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Photo Prompts Coast Guard Members’ Memory of Long-Ago Meeting

By Air Force Staff Sgt. Chris Hubenthal Defense Media Activity - Hawaii

HONOLULU, Aug. 20, 2016 — After viewing an old photograph, Coast Guard Petty Officer 1st Class Ken Raigeluw and Coast Guard Master Chief Petty Officer Ronny German realized that they’d first met more than 20 years ago on a Pacific atoll known as Woleai.

German, now assigned to Coast Guard Sector Honolulu, had brought in photos from his 1993 trip to Woleai.

“I had a photo of a group of kids on a wooden boat that’s on the beach,” he said.

German recalled that upon showing the photo to Raigeluw, “he just turned pale and said: ‘That’s me. That’s my friend. That’s my other friend, that’s my cousin.’”

Life-Changing Photo

The picture is the only childhood photo of Raigeluw; a picture that reminds him of the day that changed his life.

Raigeluw said that the day the Coast Guard came to his small island home those many years ago remains one of his fondest childhood memories. Growing up on Woleai, he said, technology was scarce and outside visitors were rare.

“We had one VHF radio on the island so this person told everyone there was a boat coming,” Raigeluw said. “When we heard about the [U.S. Coast Guard Cutter CGC Basswood (WLB-388)] coming to our island that day, we were super-excited and that was my first exposure to the Coast Guard.”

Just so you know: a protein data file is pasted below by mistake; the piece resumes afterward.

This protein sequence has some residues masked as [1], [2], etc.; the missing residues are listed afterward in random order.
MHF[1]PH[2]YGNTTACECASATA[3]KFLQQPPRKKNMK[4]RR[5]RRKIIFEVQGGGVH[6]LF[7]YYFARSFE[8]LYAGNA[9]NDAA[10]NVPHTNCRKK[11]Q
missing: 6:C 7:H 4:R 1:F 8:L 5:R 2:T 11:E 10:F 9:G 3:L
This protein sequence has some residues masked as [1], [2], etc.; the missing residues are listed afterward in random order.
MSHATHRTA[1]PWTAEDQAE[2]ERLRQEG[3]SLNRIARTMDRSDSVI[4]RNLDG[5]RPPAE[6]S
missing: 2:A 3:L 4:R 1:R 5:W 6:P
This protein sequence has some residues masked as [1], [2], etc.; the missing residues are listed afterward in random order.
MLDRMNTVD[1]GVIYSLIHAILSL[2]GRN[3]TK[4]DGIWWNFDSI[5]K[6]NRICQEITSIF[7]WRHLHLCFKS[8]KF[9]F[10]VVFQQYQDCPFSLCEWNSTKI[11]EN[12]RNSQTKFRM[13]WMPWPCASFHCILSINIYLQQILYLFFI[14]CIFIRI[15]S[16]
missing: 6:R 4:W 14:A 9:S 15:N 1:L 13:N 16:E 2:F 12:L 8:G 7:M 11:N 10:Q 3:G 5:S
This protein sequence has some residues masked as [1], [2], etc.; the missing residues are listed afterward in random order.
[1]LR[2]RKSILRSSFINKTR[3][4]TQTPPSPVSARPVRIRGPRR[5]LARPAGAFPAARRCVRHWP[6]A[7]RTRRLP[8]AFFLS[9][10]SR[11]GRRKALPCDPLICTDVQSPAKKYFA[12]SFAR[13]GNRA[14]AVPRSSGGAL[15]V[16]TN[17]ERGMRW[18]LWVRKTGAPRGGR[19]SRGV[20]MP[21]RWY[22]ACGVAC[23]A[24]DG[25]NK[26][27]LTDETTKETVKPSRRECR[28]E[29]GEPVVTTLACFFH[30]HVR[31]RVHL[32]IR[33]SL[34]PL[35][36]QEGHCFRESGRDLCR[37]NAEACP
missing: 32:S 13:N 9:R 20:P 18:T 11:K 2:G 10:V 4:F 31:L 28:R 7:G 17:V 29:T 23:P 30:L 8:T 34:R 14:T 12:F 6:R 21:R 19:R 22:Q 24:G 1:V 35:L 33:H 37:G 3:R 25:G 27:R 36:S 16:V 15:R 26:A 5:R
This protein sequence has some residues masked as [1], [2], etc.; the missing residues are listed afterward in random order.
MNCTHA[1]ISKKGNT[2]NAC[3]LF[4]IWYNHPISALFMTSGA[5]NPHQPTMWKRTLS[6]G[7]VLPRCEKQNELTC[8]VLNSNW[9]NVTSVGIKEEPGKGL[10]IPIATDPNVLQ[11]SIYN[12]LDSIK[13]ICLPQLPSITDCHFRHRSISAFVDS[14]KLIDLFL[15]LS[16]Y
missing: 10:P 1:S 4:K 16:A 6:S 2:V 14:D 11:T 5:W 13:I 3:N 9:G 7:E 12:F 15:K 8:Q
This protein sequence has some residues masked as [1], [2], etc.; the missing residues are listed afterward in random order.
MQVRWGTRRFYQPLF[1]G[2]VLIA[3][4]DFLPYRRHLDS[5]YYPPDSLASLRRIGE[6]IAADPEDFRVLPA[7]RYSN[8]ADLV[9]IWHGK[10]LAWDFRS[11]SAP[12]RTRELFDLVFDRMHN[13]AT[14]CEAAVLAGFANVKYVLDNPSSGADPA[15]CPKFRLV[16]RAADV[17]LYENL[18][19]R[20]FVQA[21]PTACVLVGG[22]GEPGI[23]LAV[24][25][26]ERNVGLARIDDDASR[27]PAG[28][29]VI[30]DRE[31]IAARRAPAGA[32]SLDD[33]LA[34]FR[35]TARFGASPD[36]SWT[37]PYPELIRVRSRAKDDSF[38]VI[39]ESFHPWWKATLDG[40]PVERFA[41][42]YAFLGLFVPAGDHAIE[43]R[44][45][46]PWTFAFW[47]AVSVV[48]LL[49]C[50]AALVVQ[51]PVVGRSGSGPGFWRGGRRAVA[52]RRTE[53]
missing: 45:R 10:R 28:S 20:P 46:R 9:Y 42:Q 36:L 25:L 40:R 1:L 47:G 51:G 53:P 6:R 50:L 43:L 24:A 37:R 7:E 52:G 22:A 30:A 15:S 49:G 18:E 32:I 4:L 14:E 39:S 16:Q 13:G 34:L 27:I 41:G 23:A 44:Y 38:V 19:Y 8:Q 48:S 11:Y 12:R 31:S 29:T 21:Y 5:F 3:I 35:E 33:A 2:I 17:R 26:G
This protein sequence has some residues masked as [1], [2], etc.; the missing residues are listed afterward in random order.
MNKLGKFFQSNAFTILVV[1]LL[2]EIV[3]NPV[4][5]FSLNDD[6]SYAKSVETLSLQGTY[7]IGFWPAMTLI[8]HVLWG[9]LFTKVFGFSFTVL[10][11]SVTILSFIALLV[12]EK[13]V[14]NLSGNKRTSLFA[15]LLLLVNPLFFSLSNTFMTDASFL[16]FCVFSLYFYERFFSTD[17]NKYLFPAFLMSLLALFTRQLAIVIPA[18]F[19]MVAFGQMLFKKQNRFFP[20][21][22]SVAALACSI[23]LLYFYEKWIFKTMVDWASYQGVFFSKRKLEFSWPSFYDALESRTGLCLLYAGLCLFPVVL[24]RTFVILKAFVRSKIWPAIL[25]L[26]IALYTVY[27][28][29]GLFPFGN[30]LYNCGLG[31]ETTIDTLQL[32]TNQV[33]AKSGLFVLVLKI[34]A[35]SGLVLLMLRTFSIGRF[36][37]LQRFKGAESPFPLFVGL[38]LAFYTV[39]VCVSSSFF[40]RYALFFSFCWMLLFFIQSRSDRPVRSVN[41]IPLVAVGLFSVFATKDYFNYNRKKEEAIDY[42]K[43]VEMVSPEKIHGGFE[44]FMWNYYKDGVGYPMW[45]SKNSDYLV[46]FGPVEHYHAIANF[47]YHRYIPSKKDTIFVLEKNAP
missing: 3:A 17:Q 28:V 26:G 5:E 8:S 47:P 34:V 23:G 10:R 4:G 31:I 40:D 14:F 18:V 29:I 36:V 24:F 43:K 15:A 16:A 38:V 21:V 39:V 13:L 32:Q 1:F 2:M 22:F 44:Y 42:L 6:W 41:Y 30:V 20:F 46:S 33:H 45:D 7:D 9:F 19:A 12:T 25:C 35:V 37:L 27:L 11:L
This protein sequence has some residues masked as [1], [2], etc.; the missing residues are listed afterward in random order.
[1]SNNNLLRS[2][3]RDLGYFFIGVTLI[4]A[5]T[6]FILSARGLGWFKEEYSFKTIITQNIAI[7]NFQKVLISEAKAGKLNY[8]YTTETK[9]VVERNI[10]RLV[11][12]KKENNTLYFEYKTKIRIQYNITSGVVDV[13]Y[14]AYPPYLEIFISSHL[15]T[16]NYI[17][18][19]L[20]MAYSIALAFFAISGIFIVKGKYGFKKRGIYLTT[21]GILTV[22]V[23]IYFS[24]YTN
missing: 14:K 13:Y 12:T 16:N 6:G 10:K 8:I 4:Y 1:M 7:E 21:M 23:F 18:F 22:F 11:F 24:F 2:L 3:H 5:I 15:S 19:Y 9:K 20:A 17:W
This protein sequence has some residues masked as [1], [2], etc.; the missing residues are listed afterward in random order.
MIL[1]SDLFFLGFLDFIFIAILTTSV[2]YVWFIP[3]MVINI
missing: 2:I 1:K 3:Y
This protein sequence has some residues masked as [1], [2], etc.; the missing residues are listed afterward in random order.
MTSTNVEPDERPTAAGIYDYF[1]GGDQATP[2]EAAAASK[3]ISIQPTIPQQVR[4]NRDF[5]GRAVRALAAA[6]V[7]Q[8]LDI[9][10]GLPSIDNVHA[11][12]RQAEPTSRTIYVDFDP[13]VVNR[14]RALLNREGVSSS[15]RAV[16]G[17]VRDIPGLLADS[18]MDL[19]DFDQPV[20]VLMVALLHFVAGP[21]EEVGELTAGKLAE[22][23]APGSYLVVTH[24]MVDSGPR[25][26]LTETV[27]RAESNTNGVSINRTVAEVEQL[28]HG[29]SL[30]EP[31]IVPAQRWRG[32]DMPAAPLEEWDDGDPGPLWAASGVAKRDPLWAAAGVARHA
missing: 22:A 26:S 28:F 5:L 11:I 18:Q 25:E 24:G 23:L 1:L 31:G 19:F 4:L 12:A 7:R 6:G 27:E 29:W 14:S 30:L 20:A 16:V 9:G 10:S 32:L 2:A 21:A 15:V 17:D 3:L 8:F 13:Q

German, then age 21, was one of the crew members who visited that day as part of Operation Hand Clasp.

“It was 23 years ago, I just joined the Coast Guard,” German said. “Woleai was a small island that had no port to pull into, so we had to anchor out and bring small boats ashore. We were told that there was no power, no water … they had a generator so they could listen to the radio to know when storms were coming, but that was about it.”

Helping the Local Populace

When the Coast Guard touched down on Woleai’s beach, they brought with them people and equipment that could help provide aid and support for the locals if there was a need.

“We brought doctors and dentists ashore to look at any of the people, and to see if they needed any teeth pulled, had any major medical issues. It was also a kind of morale event,” German said. “We brought barbecues ashore; steak and ice cream. And, we were cooking for the local people. At the same time, they went fishing and caught a whole bunch of lobsters for us.”

Raigeluw was able to interact with the Coast Guard members and was invited to see how they lived and operated.

“They even took us to go out on the boat and gave us a tour,” Raigeluw recalled. “Stepping onto that cutter … that’s the moment that it changed my life.”

German took pictures for his scrapbook throughout that day, documenting both his crewmates and the locals. Unbeknownst to him at the time, one photo would end up meaning a great deal to Raigeluw, years later.

Raigeluw held onto the memory of that day throughout the following years and after having another chance encounter with the Coast Guard, he decided to enlist. Today, Raigeluw works at the district office and supports units in Hawaii, Guam, and American Samoa.

Despite his accomplishments and success in the Coast Guard Raigeluw still stays humble and attributes where he is today to his past experience.

“It always brings me back to that one moment,” Raigeluw said. “Who would know that I would be here in the Coast Guard? Coming from a small place where outside influence is so rare. Master Chief, that day that you came to my island changed my life forever. If it weren’t for that moment, and for the picture that you took, you made a difference in somebody’s life … that would be me. That is my life that you changed that moment you came to my island.”


Distribution channels: Military